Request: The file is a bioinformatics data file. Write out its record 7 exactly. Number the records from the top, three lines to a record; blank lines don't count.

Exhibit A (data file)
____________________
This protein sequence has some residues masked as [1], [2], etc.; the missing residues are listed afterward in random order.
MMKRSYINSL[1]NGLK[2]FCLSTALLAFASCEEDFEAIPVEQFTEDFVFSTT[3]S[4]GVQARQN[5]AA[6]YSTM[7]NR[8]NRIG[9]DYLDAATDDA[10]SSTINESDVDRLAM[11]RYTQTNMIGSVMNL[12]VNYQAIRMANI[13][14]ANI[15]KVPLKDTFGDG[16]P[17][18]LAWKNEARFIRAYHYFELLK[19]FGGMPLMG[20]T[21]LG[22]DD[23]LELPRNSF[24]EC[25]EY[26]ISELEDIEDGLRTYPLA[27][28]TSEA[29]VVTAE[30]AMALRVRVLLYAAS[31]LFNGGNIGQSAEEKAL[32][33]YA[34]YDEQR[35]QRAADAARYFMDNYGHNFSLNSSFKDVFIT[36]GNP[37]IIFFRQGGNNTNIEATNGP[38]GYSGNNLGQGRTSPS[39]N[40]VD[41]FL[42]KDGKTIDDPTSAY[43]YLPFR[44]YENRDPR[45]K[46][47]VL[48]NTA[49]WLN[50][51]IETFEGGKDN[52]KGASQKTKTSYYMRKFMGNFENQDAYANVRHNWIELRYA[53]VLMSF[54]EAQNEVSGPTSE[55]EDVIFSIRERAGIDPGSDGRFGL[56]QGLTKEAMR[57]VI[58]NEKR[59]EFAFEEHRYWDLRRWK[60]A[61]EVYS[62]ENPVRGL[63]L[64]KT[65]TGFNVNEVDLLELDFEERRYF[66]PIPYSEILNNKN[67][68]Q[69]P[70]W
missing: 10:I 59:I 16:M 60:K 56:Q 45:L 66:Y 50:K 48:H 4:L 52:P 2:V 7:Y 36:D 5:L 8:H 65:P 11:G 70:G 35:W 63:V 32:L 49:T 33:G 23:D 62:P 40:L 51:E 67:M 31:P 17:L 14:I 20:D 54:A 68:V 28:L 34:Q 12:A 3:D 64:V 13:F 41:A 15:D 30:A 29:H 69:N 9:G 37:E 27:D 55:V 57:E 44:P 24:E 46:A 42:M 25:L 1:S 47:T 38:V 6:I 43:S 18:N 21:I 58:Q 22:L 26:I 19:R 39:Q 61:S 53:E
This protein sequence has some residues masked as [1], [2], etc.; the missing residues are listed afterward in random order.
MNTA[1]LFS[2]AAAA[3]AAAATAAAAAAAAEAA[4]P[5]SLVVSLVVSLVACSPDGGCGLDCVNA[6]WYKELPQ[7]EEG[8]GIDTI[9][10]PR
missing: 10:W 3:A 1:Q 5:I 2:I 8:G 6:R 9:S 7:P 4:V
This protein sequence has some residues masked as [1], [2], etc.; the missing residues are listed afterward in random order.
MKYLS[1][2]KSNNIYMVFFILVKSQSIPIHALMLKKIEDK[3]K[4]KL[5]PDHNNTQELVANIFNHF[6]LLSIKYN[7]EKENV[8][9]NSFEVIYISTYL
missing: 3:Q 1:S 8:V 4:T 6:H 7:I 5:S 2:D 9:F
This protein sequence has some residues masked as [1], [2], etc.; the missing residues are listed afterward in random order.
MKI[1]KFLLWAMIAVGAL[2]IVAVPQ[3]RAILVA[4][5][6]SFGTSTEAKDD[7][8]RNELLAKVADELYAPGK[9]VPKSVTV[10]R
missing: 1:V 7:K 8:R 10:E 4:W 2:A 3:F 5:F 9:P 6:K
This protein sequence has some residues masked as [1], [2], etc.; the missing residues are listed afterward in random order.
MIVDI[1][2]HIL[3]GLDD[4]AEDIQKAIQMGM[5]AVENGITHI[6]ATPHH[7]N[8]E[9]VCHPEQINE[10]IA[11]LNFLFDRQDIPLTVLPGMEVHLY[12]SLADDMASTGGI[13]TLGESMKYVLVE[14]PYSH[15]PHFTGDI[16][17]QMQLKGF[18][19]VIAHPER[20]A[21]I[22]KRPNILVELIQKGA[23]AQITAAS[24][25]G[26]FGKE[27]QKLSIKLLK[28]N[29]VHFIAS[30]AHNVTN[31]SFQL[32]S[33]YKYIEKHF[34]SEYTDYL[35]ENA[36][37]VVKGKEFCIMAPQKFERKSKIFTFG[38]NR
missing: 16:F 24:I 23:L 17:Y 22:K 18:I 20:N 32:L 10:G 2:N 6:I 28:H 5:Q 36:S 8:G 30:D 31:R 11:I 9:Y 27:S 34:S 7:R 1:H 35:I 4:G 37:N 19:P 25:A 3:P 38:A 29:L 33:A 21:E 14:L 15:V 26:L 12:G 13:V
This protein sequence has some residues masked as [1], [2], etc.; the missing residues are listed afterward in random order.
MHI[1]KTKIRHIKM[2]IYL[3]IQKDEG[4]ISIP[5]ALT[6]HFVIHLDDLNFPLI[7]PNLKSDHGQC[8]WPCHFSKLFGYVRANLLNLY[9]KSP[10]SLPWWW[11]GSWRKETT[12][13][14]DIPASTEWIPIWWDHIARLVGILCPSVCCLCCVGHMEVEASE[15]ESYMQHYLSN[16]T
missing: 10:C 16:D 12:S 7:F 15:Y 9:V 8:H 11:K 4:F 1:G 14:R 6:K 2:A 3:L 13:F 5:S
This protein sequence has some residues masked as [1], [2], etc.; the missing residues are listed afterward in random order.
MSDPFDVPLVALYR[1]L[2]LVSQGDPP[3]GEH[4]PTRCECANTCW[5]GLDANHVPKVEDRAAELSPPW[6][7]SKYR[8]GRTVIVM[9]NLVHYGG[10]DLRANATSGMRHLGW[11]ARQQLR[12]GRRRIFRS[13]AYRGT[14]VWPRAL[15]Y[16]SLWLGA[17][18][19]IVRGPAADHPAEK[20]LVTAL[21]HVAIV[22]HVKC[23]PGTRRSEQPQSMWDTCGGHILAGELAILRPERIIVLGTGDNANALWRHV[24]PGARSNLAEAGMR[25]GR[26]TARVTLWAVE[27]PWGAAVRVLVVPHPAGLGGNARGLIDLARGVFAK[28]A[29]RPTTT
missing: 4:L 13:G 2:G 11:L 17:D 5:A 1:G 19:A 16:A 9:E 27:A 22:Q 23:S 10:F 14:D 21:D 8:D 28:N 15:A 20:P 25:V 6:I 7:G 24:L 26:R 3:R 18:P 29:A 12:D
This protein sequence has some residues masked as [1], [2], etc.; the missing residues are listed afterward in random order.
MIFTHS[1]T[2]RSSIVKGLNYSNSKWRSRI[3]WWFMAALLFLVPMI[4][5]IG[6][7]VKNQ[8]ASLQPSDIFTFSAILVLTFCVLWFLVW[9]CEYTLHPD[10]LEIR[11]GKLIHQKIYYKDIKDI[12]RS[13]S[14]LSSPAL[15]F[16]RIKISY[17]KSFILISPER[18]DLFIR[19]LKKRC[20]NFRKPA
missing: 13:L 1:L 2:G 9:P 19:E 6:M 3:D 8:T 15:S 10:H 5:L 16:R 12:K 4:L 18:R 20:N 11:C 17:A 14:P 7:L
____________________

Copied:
This protein sequence has some residues masked as [1], [2], etc.; the missing residues are listed afterward in random order.
MSDPFDVPLVALYR[1]L[2]LVSQGDPP[3]GEH[4]PTRCECANTCW[5]GLDANHVPKVEDRAAELSPPW[6][7]SKYR[8]GRTVIVM[9]NLVHYGG[10]DLRANATSGMRHLGW[11]ARQQLR[12]GRRRIFRS[13]AYRGT[14]VWPRAL[15]Y[16]SLWLGA[17][18][19]IVRGPAADHPAEK[20]LVTAL[21]HVAIV[22]HVKC[23]PGTRRSEQPQSMWDTCGGHILAGELAILRPERIIVLGTGDNANALWRHV[24]PGARSNLAEAGMR[25]GR[26]TARVTLWAVE[27]PWGAAVRVLVVPHPAGLGGNARGLIDLARGVFAK[28]A[29]RPTTT
missing: 4:L 13:G 2:G 11:L 17:D 5:A 1:G 19:A 16:A 9:E 27:A 22:Q 23:S 10:F 14:D 21:D 8:D 28:N 15:A 20:P 25:V 6:I 7:G 24:L 26:R 3:R 18:P 29:A 12:D